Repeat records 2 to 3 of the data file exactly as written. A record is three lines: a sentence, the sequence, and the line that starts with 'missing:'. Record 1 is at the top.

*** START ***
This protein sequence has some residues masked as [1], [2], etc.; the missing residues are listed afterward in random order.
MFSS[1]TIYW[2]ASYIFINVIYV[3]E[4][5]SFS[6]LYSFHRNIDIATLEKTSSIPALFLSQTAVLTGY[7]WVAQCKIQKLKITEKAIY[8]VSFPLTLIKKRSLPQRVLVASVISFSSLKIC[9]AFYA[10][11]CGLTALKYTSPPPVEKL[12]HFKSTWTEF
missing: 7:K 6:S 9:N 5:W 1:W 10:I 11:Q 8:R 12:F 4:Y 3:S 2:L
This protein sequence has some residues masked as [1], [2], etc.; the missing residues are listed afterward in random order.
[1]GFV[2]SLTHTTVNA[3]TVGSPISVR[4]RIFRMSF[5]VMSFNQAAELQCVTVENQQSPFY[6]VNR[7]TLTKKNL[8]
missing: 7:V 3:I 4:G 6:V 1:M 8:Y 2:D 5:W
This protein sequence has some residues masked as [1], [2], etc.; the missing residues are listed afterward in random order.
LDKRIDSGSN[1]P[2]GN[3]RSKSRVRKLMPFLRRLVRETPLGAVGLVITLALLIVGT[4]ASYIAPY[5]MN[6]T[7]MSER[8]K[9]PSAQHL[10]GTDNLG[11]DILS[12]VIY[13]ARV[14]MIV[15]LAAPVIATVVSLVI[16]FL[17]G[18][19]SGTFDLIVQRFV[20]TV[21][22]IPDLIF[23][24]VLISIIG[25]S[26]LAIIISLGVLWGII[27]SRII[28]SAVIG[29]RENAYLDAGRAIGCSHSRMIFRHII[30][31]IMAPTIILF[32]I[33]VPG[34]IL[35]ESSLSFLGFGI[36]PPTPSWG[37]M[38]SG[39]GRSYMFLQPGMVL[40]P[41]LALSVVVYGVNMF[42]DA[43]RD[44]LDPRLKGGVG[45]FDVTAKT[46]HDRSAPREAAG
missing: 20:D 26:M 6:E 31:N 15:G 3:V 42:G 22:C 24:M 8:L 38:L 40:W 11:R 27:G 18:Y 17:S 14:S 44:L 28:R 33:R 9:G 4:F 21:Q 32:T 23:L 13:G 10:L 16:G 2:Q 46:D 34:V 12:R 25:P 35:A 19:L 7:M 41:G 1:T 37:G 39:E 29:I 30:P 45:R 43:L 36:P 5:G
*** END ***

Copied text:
This protein sequence has some residues masked as [1], [2], etc.; the missing residues are listed afterward in random order.
[1]GFV[2]SLTHTTVNA[3]TVGSPISVR[4]RIFRMSF[5]VMSFNQAAELQCVTVENQQSPFY[6]VNR[7]TLTKKNL[8]
missing: 7:V 3:I 4:G 6:V 1:M 8:Y 2:D 5:W
This protein sequence has some residues masked as [1], [2], etc.; the missing residues are listed afterward in random order.
LDKRIDSGSN[1]P[2]GN[3]RSKSRVRKLMPFLRRLVRETPLGAVGLVITLALLIVGT[4]ASYIAPY[5]MN[6]T[7]MSER[8]K[9]PSAQHL[10]GTDNLG[11]DILS[12]VIY[13]ARV[14]MIV[15]LAAPVIATVVSLVI[16]FL[17]G[18][19]SGTFDLIVQRFV[20]TV[21][22]IPDLIF[23][24]VLISIIG[25]S[26]LAIIISLGVLWGII[27]SRII[28]SAVIG[29]RENAYLDAGRAIGCSHSRMIFRHII[30][31]IMAPTIILF[32]I[33]VPG[34]IL[35]ESSLSFLGFGI[36]PPTPSWG[37]M[38]SG[39]GRSYMFLQPGMVL[40]P[41]LALSVVVYGVNMF[42]DA[43]RD[44]LDPRLKGGVG[45]FDVTAKT[46]HDRSAPREAAG
missing: 20:D 26:M 6:E 31:N 15:G 3:V 42:G 22:C 24:M 8:L 38:L 40:W 11:R 27:G 18:Y 17:S 14:S 44:L 28:R 33:R 9:G 4:F 21:Q 32:T 23:L 13:G 10:L 16:G 2:Q 46:D 34:V 12:R 25:P 35:A 19:L 7:M 41:G 1:T 37:G 39:E 29:I 30:P 45:R 43:L 36:P 5:G